Also, the government will send only a limited number of all samples for genome sequencing, they said.
”The number of new cases has crossed the 1,000-mark and 54 per cent of them have the Omicron variant. This number is going to rise in the next few days. And, we have seen that most Omicron patients do not require hospitalisation — they are either asymptomatic or have mild symptoms. They do not need medical care in hospitals,” a senior government official said.
”Hospital care is for the sick. If they are sick, we will take them to the hospital; if not, why (take them to the) hospital. So isolating Omicron patients, who are asymptomatic or have mild symptoms, at home is the natural corollary,” he said.
Similarly, genome sequencing labs have a limited capacity. They can sequence 50 to 100 samples a day, but cases are now in thousands, the official said.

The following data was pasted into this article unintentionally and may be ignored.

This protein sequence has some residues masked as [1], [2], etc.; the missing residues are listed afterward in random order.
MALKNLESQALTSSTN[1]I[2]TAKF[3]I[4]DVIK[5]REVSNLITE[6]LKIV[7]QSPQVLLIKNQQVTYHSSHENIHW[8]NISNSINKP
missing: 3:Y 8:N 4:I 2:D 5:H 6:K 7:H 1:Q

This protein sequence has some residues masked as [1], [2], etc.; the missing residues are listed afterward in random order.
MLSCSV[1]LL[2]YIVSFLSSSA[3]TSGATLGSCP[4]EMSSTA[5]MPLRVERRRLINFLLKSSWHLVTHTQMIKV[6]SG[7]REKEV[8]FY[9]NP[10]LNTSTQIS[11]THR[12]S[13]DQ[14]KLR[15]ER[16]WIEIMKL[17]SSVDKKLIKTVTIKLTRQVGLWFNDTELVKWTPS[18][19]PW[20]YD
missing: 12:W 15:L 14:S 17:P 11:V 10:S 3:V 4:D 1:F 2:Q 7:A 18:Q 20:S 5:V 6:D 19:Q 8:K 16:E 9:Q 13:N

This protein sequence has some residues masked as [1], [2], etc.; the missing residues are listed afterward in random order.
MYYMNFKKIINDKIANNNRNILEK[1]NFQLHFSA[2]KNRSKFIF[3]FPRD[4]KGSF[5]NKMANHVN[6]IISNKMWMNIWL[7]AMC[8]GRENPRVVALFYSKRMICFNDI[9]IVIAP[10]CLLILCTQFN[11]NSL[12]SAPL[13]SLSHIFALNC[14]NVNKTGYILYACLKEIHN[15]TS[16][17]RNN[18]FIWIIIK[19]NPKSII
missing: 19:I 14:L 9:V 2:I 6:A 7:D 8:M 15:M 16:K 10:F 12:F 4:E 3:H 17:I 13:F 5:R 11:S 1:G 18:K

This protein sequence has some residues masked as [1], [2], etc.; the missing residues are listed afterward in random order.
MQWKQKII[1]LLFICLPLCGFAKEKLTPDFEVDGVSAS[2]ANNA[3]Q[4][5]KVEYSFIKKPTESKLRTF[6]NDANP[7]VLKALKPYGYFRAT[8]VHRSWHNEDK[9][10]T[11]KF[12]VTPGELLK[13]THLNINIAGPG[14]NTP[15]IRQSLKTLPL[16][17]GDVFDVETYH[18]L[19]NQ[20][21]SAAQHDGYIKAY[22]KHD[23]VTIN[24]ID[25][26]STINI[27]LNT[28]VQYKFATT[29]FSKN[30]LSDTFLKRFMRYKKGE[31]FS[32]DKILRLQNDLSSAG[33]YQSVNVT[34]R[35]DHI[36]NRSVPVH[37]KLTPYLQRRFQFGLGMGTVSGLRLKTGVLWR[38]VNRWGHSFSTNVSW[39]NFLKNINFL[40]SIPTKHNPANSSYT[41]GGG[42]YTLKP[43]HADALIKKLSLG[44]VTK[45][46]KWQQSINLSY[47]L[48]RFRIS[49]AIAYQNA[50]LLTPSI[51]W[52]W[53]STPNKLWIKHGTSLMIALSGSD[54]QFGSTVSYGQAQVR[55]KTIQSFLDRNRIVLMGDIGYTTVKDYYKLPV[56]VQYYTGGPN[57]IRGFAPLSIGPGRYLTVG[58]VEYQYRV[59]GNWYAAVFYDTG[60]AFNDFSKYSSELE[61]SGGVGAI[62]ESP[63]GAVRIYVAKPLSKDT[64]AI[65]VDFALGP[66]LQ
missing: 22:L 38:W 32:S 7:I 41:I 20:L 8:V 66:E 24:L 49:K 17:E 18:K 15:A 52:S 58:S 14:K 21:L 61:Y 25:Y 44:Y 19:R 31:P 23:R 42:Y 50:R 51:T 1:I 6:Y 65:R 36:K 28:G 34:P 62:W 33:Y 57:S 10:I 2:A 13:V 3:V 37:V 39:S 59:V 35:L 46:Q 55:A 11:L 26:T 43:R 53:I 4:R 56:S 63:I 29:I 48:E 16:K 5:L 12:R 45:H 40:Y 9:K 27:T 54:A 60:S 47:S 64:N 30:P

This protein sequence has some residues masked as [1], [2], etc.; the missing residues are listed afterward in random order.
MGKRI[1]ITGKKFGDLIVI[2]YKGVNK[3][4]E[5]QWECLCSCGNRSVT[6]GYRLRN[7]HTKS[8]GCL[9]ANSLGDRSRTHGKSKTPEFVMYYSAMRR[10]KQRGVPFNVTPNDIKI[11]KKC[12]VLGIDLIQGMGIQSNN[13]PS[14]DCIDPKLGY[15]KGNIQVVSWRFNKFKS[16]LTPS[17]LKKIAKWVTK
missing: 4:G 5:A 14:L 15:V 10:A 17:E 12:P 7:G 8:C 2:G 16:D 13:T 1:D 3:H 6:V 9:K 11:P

Accordingly, up to 5 per cent of the total samples will be sent for genome sequencing as per the directions of the Government of India, he said.
The government had earlier ordered genome sequencing of samples of all Covid-infected people in Delhi to ascertain if the Omicron variant has spread in the community.
Labs in the national capital can sequence 400 to 500 samples daily.
The Delhi government-run labs at the Lok Nayak Hospital and the Institute of Liver and Biliary Sciences can sequence 100 samples each day. Two Centre-run labs in Delhi can sequence 200-300 samples a day.
Earlier in the day, Delhi Health Minister Satyendar Jain said Omicron is gradually spreading in the community and the new, fast-spreading variant of concern has been found in 54 per cent of the latest samples analysed in the national capital.
”The latest genome sequencing report showed 54 per cent of the cases have Omicron. These people include those who do not have any travel history. It means Omicron is now inside Delhi,” he said.
”Indeed, the variant is gradually spreading in the community and its proportion will increase in the coming days,” the minister said when asked if Omicron will be the dominant variant in an imminent third wave of the pandemic.